Mining charter: Finalisation in sight?
Despite the fact that the department of mineral resources and the mining sector have yet to reach agreement on several issues – including ownership and employment equity targets – government is adamant that the charter will be finalised in December.
agovernment declaration that it was “progressing” towards an outof-court settlement with South Africa’s mining sector on black economic empowerment (BEE) ownership targets as set down in the mining charter looks somewhat hopeful at this stage.
In a presentation to Parliament on 16 November, the department of mineral resources’ (DMR’s) deputy director-general, Mosa Mabuza, said his department and the Chamber of Mines were “progressing to finalise negotiations out of court” on the interpretation of once-empowered, always-empowered.
This is a principle that recognises certain BEE transactions in perpetuity even though they may have lapsed owing to difficult economic conditions, or where the black-owned partner entities have cashed in. The view of the DMR is that mining companies ought to re-empower themselves – an outlook that has raised questions about just how much of the pie foreign capital is to be allocated when it comes to financing new mining projects in South Africa.
The SA mining sector is prepared to press ahead with a declaratory order from the High Court on the principle. If the principle is recognised, it potentially tears the entire mining charter process asunder because the relative basis on which the redrafted charter is founded will be changed.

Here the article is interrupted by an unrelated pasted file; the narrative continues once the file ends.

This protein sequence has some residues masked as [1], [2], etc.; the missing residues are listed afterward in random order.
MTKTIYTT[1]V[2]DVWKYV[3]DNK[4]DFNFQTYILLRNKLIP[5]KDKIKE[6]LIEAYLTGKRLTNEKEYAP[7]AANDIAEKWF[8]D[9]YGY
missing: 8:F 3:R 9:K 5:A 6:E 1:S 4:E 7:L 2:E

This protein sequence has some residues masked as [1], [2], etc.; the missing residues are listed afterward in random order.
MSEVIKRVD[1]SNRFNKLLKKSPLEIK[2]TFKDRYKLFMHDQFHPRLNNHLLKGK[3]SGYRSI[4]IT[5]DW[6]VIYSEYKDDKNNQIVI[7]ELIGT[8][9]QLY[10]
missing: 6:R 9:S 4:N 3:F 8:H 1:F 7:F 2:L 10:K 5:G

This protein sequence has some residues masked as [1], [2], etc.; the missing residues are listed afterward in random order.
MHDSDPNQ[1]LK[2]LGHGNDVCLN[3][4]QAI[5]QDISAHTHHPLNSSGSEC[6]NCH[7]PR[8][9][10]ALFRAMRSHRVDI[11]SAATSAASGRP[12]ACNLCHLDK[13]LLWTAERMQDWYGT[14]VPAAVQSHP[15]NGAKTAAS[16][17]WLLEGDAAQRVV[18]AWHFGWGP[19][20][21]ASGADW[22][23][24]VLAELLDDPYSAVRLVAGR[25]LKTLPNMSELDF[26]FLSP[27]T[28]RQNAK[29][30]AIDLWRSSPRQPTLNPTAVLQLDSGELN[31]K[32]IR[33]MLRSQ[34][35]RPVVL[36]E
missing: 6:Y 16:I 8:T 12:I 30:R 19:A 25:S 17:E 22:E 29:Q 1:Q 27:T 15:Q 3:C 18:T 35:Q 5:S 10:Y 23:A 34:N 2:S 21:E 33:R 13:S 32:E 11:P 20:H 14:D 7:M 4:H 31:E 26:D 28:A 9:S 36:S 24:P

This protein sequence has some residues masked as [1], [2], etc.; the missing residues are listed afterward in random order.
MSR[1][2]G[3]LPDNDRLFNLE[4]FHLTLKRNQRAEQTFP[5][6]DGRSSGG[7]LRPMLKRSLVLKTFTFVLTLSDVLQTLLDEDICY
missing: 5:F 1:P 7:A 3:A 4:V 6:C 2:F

The Chamber of Mines calculates black ownership of mining companies, either in shares or units of production (as some transactions were done), to have been about 38% against the 26% target. The DMR estimates roughly about half of this has been achieved – a massive difference in interpretation.
Unperturbed, Mabuza went on to say that the charter would be finalised by December and that the department of trade and industry had therefore extended a moratorium on the DMR’s compliance with broad-based black economic empowerment (BBB-EE) until then.
If the DMR does gazette an updated mining charter by next month, it will be without the blessing of the Chamber of Mines, which views the negotiations to date as flawed. The last discussion on ownership targets took place in July and the agreements were verbal only. A meeting between the chamber and the DMR
The Chamber of Mines calculates black ownership of mining companies, either in shares or units of production (as some transactions were done), to have been about 38% against the 26% target.